Lady Lever Art Gallery

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The Lady Lever Art Gallery in Port Sunlight has one of the United Kingdom’s best collections of decorative art and it is also particularly well-known for its collection of British art from the 19th century.

The gallery was founded by William Lever, 1st Viscount Leverhulme as part of Port Sunlight, a model community built to house workers in the Lever Brothers soap company, which is now part of Unilever. The community, which is now a suburb of Liverpool, was named after the company’s popular Sunlight soap product.

The gallery was initially founded as a place to display art from Lord Leverhulme’s personal collection and much of what is on display reflects both his personal taste and also the type of art that was popular in Britain during the 19th century.

What to see at the Lady Lever Art Gallery

Most of the art on display inside this Beaux-Arts style building dates from the 18th to the 20th century with a major collection of British 19th-century painting and sculpture.

The collection of British art is particularly impressive for a suburban art gallery and it includes works by Turner, Constable, Gainsborough and Reynolds. The gallery has a particularly notable collection of paintings from the Pre-Raphaelite Brotherhood including work by John Everett Millais, Edward Burne-Jones, Ford Madox Brown, William Holman Hunt and Dante Gabriel Rossetti. William Etty is well represented and the collection of his paintings is considered to be one of the largest on public display in an art museum.

The Scapegoat by William Holman Hunt. Hunt painted two versions of this painting with the larger one at the Lady Lever Art Gallery in Port Sunlight near Liverpool and the smaller version on display at the Manchester Art Gallery.
The Scapegoat by William Holman Hunt. Hunt painted two versions of this painting with the larger one at the Lady Lever Art Gallery in Port Sunlight near Liverpool and the smaller version on display at the Manchester Art Gallery.
Spring (Apple Blossoms) by John Everett Millais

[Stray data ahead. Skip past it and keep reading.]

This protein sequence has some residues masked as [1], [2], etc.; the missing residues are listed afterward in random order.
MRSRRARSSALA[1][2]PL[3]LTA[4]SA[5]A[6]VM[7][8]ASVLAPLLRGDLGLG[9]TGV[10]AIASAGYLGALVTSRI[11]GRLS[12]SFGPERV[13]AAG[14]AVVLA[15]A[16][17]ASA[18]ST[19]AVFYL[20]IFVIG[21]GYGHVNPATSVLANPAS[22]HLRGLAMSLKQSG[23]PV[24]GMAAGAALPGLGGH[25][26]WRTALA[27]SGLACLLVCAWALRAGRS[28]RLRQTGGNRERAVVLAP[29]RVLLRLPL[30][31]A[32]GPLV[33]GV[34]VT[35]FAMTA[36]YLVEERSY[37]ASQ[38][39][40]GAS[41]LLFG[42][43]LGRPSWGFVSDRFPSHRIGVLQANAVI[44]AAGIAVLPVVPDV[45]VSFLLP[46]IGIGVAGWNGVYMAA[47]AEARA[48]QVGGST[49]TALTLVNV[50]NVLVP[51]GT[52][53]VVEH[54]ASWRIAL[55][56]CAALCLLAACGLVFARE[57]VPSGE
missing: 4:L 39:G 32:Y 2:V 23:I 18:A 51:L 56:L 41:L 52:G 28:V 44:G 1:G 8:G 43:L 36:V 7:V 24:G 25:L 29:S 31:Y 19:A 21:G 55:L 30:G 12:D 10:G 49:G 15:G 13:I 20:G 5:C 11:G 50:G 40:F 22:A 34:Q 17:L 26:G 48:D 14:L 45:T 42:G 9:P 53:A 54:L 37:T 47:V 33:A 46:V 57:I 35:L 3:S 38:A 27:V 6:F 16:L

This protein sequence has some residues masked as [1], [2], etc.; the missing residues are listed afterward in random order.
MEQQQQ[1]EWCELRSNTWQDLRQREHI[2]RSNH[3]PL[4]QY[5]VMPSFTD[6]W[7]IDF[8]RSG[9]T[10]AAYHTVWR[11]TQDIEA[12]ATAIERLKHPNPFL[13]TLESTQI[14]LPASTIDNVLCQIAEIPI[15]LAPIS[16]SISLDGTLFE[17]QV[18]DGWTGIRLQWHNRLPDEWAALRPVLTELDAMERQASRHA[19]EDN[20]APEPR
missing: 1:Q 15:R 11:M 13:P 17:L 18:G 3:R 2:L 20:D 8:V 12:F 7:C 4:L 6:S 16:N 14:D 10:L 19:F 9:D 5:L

Spring (Apple Blossoms) by John Everett Millais

The gallery also features exhibits of decorative arts with English furniture and ceramics, including both Chinese ceramics and Wedgwood jasperware. The Wedgwood collection is considered to be one of the world’s best with many pieces coming originally from the private collection of Charles Darwin, Josiah Wedgwood’s grandson.

Temporary exhibitions at the Lady Lever Art Gallery

In addition to its impressive permanent collection, the gallery also hosts a programme of temporary exhibitions.

Another View: Landscapes by Women Artists
Another View: Landscapes by Women Artists is an exhibition (20 April 2024–18 August 2024) challenging the historical dominance of male artists in British landscape art. It includes work by female amateur artists from the 19th to the 20th centuries, exploring evolving perspectives influenced by social, economic, cultural and environmental changes. From lesser-known figures to recognised innovators, the exhibition unveils a narrative of growing ambition and evolving techniques among women artists, contributing to a broader conversation about their unique approaches to the natural world.

Visiting the Lady Lever Art Gallery

Because of its suburban location, not so many tourists visit Lady Lever Art Gallery but it is easy to get to and worth the journey to Port Sunlight.

The closest railway station is Bebington and it only takes 14 minutes to get here from Liverpool Central. Trains run every 15 minutes.

The Lady Lever Art Gallery in Port Sunlight on the Wirral peninsula in Liverpool’s suburbs. The gallery is home to an outstanding collection of decorative art and it has an excellent collection of British art from the 19th century. (Photo: Rept0n1x [CC BY-SA 3.0])
The Lady Lever Art Gallery in Port Sunlight on the Wirral peninsula in Liverpool’s suburbs. The gallery is home to an outstanding collection of decorative art and it has an excellent collection of British art from the 19th century. (Photo: Rept0n1x [CC BY-SA 3.0])
The gallery is open Tuesday to Sunday 10am to 6pm and admission is free of charge. Audio guides are available for £2.50.

The gallery is wheelchair accessible and there are also facilities for deaf and vision-impaired visitors.

Other facilities include a gift shop and cafe. The cafe serves tea, coffee and light meals including local specialities such as scouse. Free Wi-Fi wireless internet access is available in the cafe.

While you’re in Port Sunlight, take the time to wander around the community, which features 900 Grade II-listed buildings. The Port Sunlight Museum is located across the road from the gallery and it is worth a look if you have an interest in planned communities.

Amenities
  • Free Wi-Fi
  • Wheelchair access
  • Audio tour (paid)
  • Cafe/restaurant
  • Gift shop

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